By Siarhei Bohdan
On Monday, Switzerland joined the EU sanctions against Belarusian citizens and firms believed to support dictatorship. Most of these firms belong to Vladimir Peftiev. Belarusian and international media often portray him as having a significant role in the regime. That prompted the EU to punish him and some other businessmen for their support of Lukashenka. However, the significance and influence of the so called Belarusian "oligarchs" should not be exaggerated.
While in Russia and Ukraine oligarchs form a clique of business moguls which could seriously influence the government, Belarusian "oligarchs" are much poorer and have hardly any clout in national politics. In reality they are just replaceable managers rather than stakeholders of the Belarusian regime.
The Belarusian ruler brings them to the top, then puts in prisons, forgives them and uses them again as he deems proper. Their function is to run profitable firms and take care of whatever the regime permits them to do.
“Oligarchs”: Real or Fake?
Three of the "oligarchs" became prominent as being the most important for the regime – Uladzimir Peftiev, Yury Czyzh and Alexander Shakucin. Andrzej Poczobut of Polish Gazeta Wyborcza called Peftiev “doubtless No.1”. Independent Belarusian media estimated his property at about $1bn. Although the basis for such estimate is unclear they nicknamed him “Lukashenka's purse”.
Media can easily assign Peftiev the role of the main villain because he worked in arms trade. Lukashenka inherited Peftiev with his lucrative military export business from previous Belarusian leader Vyachaslau Kebich. Peftiev is also doing business with both sons of the current ruler. In addition to arms trade, he has interests in alcohol production, the lottery and various branches in construction.
He has probably the most international interests among all Belarusian “oligarchs” as his firms own property and operate abroad, in Malta, Austria, the UAE and India, according to Internet daily Ezhednevnik. Peftiev himself prefers to spend most of his time on Malta rather then residing in Belarus. When in July 2011 the EU put on a travel ban list, Lukashenka publicly swore that he had seen Peftiev “not more than three times” and had not taken money from him.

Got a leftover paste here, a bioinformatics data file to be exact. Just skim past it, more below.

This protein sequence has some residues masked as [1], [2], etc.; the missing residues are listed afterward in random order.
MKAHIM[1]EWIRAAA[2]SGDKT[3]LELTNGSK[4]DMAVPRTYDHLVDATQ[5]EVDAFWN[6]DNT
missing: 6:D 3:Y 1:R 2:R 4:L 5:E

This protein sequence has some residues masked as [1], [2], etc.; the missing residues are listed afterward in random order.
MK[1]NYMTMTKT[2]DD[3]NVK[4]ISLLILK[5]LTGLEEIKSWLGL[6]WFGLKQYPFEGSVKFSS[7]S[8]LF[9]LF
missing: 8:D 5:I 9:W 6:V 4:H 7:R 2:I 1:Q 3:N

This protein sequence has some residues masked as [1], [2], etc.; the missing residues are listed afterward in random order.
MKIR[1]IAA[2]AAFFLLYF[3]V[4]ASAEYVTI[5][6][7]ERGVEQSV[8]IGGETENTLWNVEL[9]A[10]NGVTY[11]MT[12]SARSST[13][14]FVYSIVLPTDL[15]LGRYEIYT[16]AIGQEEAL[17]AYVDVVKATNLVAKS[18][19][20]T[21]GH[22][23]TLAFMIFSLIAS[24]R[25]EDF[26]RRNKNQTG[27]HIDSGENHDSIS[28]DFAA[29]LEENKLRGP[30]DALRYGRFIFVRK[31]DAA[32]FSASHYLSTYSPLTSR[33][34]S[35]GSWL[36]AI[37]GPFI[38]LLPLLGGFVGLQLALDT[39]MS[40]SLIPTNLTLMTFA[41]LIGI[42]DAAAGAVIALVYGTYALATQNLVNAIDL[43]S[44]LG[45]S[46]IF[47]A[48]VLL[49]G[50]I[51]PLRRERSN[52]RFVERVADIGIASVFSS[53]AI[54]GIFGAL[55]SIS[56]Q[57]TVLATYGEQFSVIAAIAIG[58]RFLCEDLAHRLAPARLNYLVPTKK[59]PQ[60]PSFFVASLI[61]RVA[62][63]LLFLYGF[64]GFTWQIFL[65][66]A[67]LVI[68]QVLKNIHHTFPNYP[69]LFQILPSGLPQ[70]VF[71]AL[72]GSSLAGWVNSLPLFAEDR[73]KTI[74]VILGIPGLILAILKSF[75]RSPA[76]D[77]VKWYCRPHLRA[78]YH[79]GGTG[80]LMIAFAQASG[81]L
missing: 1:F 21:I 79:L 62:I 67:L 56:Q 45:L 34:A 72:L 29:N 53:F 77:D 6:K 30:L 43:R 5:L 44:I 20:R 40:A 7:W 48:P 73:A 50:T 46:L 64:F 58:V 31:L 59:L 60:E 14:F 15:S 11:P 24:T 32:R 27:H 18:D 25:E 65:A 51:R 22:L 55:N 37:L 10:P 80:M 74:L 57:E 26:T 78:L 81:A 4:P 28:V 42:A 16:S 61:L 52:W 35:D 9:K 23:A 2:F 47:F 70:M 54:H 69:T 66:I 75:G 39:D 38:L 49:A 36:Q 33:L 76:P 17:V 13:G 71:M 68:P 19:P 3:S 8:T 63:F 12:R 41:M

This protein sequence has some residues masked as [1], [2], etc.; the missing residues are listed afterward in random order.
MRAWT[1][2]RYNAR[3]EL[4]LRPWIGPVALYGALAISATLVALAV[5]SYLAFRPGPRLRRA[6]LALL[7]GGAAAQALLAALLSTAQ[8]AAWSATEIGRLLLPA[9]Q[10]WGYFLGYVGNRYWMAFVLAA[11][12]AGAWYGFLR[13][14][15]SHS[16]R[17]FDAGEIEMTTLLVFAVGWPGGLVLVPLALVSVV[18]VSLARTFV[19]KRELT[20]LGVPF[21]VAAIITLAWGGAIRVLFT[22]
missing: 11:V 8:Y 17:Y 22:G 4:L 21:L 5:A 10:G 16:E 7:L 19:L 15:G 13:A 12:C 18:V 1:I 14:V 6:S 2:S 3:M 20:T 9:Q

Other “oligarchs” are by far much poorer. The 48-years old Yury Chyzh frequently appears along Lukashenka at public events. Chyzh owns the Triple Corporation which is famous in Belarus for its soft drinks. He also has extensive business interests in construction as well as Russian oil imports, reprocessing and exports. Thus, Slovenia vetoed putting a travel ban on Czyzh as a Slovenian firm is now building together with Chyzh a Kempinski Hotel in Minsk. The other international interests of Czyzh also include biofuel production in Lithuania and Latvia.
The wealth and the role of third “key oligarch” 52-years old Alexander Shakutin is very questionable. He chairs the board of directors for Amkodor – a corporation which works in road construction, cleaning and forestry machinery. He is also one of Amkador's shareholders.
But his role in Amkodor probably is probably just a formal position because the firm effectively belongs to a Nepalese businessman. Trained as a physician, Shakutin worked in health system and had his own medical equipment business. Then, his old Nepalese fellow student from the Minsk Medical Institute brought Shakutin into the management of Amkodor in early 2000s to consolidate his control over the firm. The logic of Shakutin's companion is clear: even today the Belarusian state does not like too many foreign faces in directorial positions.
Shakutin has the prestigious yet completely unimportant regalia of being a member of the higher chamber of the Parliament. That chamber is even weaker than the lower one which has no power whatsoever. He also has a position on the board of one of the pro-Lukashenka movements called Belaya Rus. This movement has absolutely no function in current Belarusian politics.